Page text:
• Byzantine Thessaloniki: Paolo Odorico, Director of EHESS, Dr. Panagiotis Kampanis, Archaeologist of Museum of Byzantine Culture of Thessaloniki and Ms. Hara Papadopoulou, Project Coordinator

 

JURY

The following bodies form the Jury, with the relevant persons

  • Traders’ Association of Thessaloniki: Pantelis Philippidis, President of TATH, Mr. Stamatis Marinis, Board Member of TATH
  • TIF-HELEXPO: Theodora Kanakidou, Director of Congresses Dep.
  • Association of Jewelers and Watchmakers of Thessaloniki: Evi Dimolaidou, General Secretary
  • Ephorate of Antiquities of Thessaloniki Region: Ms. Krino Konstantinidou, Archaeologist
  • Aristotle University of Thessaloniki:

–  Centre of Byzantine Research of A.U.TH.: Dr. Natalia Poulou, Prof. Department of Archaeology and History of Ancient and Byzantine Art and Civilization

–  School of Economics of A.U.TH.: Dr. Stella Kostopoulou, Assistant Professor

  • University of Western Macedonia, Department of Fine and Applied Arts (Florina): Giannis Ziogas, Dean of School of Fine Arts, Assistant Professor
  • Attilio Contognato, Jeweler’s Designer
  • Byzantine Thessaloniki: Paolo Odorico, Director of EHESS, Dr. Panagiotis Kampanis, Archaeologist of Museum of Byzantine Culture of Thessaloniki and Ms. Hara Papadopoulou, Project Coordinator

EVALUATION CRITERIAS

The Critical Committee will decide on the designs of the competitors taking into account the following:

  • Commerciality
  • Idea conception
  • Technical Knowledge
  • Visual presentation
  • Innovation

 

Opening Ceremony (28/11/2018)

 

Closing Ceremony (10/7/2019)

 

 REASONS FOR EXCLUSION OF COMPETITORS

  • Projects that have already been published and / or presented to social media will be withdrawn from the competition
  • Incomplete and delayed entries will not be considered for evaluation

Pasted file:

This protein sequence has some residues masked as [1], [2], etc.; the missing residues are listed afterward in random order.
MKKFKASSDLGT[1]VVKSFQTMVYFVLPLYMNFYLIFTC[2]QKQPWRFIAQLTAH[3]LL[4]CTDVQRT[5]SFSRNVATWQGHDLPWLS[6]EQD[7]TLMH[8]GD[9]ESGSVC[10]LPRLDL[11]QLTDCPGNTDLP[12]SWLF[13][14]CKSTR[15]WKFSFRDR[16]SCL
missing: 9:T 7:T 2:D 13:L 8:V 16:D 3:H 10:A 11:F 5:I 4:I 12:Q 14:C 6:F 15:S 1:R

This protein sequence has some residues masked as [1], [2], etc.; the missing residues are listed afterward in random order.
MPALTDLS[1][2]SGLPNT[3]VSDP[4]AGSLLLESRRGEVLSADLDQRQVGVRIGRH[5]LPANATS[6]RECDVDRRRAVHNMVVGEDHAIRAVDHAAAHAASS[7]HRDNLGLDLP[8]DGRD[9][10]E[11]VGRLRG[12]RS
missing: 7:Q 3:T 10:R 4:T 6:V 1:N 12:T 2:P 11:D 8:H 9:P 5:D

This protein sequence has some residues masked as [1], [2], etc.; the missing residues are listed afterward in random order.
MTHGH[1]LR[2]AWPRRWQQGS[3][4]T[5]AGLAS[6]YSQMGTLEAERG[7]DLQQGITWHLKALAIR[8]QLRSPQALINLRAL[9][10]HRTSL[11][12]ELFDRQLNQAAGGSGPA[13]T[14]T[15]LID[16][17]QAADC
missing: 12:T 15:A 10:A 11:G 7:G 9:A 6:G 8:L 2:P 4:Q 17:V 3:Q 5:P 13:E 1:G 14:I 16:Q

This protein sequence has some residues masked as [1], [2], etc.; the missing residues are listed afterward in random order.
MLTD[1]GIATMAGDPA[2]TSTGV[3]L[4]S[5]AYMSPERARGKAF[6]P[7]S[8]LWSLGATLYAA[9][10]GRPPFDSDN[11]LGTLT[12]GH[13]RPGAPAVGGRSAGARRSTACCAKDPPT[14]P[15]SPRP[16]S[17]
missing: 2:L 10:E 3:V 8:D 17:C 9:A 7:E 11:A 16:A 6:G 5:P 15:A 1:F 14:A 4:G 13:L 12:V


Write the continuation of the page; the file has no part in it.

• Identification of items in visible parts of the contestant, for the purpose of recognition by members of the Jury
  • Failure to comply with the terms of the Regulation
  • Competitors who are members of the Organizing Committee or/and the Jury or have a degree of affinity with them
  • Objection for project selection is accepted within three months

 

AWARD

  • Commemorative praise for the successful participation of the finalists in the competition. Travel and accommodation costs for the event will be covered by the organizers.
  • Awards: 1st prize of 3.000 €, 2nd prize of 2.000 € & 3rd prize of 1.000 €.

  

EXPLOITATION RIGHTS

  • The rights of exploitation of all contestants belong to the “BYZANTINE THESSALONIKI” Organization.
  • Copyright belongs to the creators. The first three winning creators will have a two-year contract with the “BYZANTINE THESSALONIKI” Organization and a 5% to 10% share of the final net proceeds from the sale of their jewelry (excluding taxes, transport costs, credit card payments, etc.). The management of the award of the jewelry is owned by the Organization.

 

AWARD NOTIFICATION

After the extensions to the submission of applications, the timetable is as follows:

 

First Round

  • 28/11/2018: Online announcement of the competition on the website of “BYZANTINE THESSALONIKI”
  • 28/11/2018 – 17/3/2019: Submission of the participation requests of the interested candidates
  • 18/3/2019 – 23/3/2019: Selection of the candidates by the Jury based on the CURRICULUM VITAE, their EXPERIENCE IN THE FIELD & THE PORTFOLIO WITH THEIR PREVIOUS CREATIONS, in order to proceed in the second round

 

26/3/2019: Announcement of the decision of the Jury with the names of the candidates selected to take part in the second round. The decision of the Jury will be uploaded on the contest website.

 

Second Round

  • 01/4/2019 – 12/5/2019: Submission of candidates’ projects.
  • 13/5/2019 – 26/5/2019: Selection by the Jury of the 3 best jewelry designs.